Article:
The demand of the ‘eco-activists’ is for Baku to have permission to examine the ore mines situated in Nagorno-Karabakh and evaluate their ecological effects, which the Azerbaijani government has supported. Half a month since the beginning of the blockade, the authorities in Nagorno-Karabakh announced the temporary halting of the mining operation in the region, and that they opted to request an ‘international ecological examination’ to refute the Azerbaijani allegations.
However, the road continues to be blocked with information available in open sources including social media posts by the ‘protestors’ showing that this group can actually be government-backed since they are members of the ruling party of Azerbaijan, state agencies, and various institutions operating under different state bodies of Azerbaijan. Moreover, the activists have not been seen protecting the environment before with some informal facts talking more about them; some of them are famous for their anti-Armenian stands or some are military officers disguised as civilians.
This information raises significant doubts about the genuine concern of the Azerbaijani group. The fact that ‘the activists’ have tight connections with the government makes it more apparent that the blockade is organised by the Azerbaijani authorities that seek to gain control over the entire region. The official rhetoric of the Azerbaijani side is that the people in the region should be considered Azerbaijani citizens, but they can only have cultural autonomy, and that there can be no referendum for any other status. In an interview published one month after the beginning of the blockade, Azerbaijan’s President Ilham Aliyev announced that those who do not wish to obtain Azerbaijani citizenship are free to leave the region. This is a simple violation of the right to self-determination.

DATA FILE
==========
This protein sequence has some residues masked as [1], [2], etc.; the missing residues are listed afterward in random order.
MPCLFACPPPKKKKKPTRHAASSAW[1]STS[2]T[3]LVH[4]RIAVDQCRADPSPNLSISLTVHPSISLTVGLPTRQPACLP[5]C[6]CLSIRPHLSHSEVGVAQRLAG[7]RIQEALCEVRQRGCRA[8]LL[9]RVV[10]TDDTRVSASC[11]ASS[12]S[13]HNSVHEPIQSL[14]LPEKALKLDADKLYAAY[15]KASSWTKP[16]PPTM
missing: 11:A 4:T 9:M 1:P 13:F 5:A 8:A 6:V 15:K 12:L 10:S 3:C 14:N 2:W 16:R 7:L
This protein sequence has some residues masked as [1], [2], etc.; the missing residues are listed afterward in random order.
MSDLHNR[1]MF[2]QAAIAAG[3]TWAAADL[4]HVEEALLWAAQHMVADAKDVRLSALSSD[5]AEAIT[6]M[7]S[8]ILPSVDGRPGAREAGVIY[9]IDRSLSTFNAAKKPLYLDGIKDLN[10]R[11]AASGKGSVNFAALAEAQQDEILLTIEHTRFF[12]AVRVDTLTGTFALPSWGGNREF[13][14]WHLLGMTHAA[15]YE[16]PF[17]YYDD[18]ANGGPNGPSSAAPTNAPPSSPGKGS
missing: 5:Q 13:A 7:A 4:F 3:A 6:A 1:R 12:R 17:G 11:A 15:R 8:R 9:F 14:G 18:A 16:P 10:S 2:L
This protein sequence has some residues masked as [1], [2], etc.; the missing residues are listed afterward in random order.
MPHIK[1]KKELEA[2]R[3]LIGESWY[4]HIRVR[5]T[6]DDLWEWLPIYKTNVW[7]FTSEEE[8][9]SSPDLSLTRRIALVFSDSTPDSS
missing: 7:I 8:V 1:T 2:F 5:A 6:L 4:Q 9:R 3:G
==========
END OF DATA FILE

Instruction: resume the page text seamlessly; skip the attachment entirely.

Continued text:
Looking at these facts one can get the impression that the Azerbaijani side aims to scare people into leaving the area through the physical and psychological pressure caused by the blockade.
“How come my rights are violated and no one talks about that?”
A local resident, Ashot Gabrielyan, gave an interview to The Perspective describing the main challenges in the region and the mechanisms the people use to cope with those.
Disclaimer: Any opinions expressed in the following interview belong solely to the interviewee and do not represent the views and opinions of the author, the editorial staff of The Perspective, or UPF Lund.
“Personally, it’s difficult for me to understand how in the 21st century I am not able to be free. How come my rights are violated and no one talks about that? How come I am not in charge of what I eat, where I go, and how I go?” — Ashot also mentioned that the main problem is the daily, psychological tension created by Azerbaijan.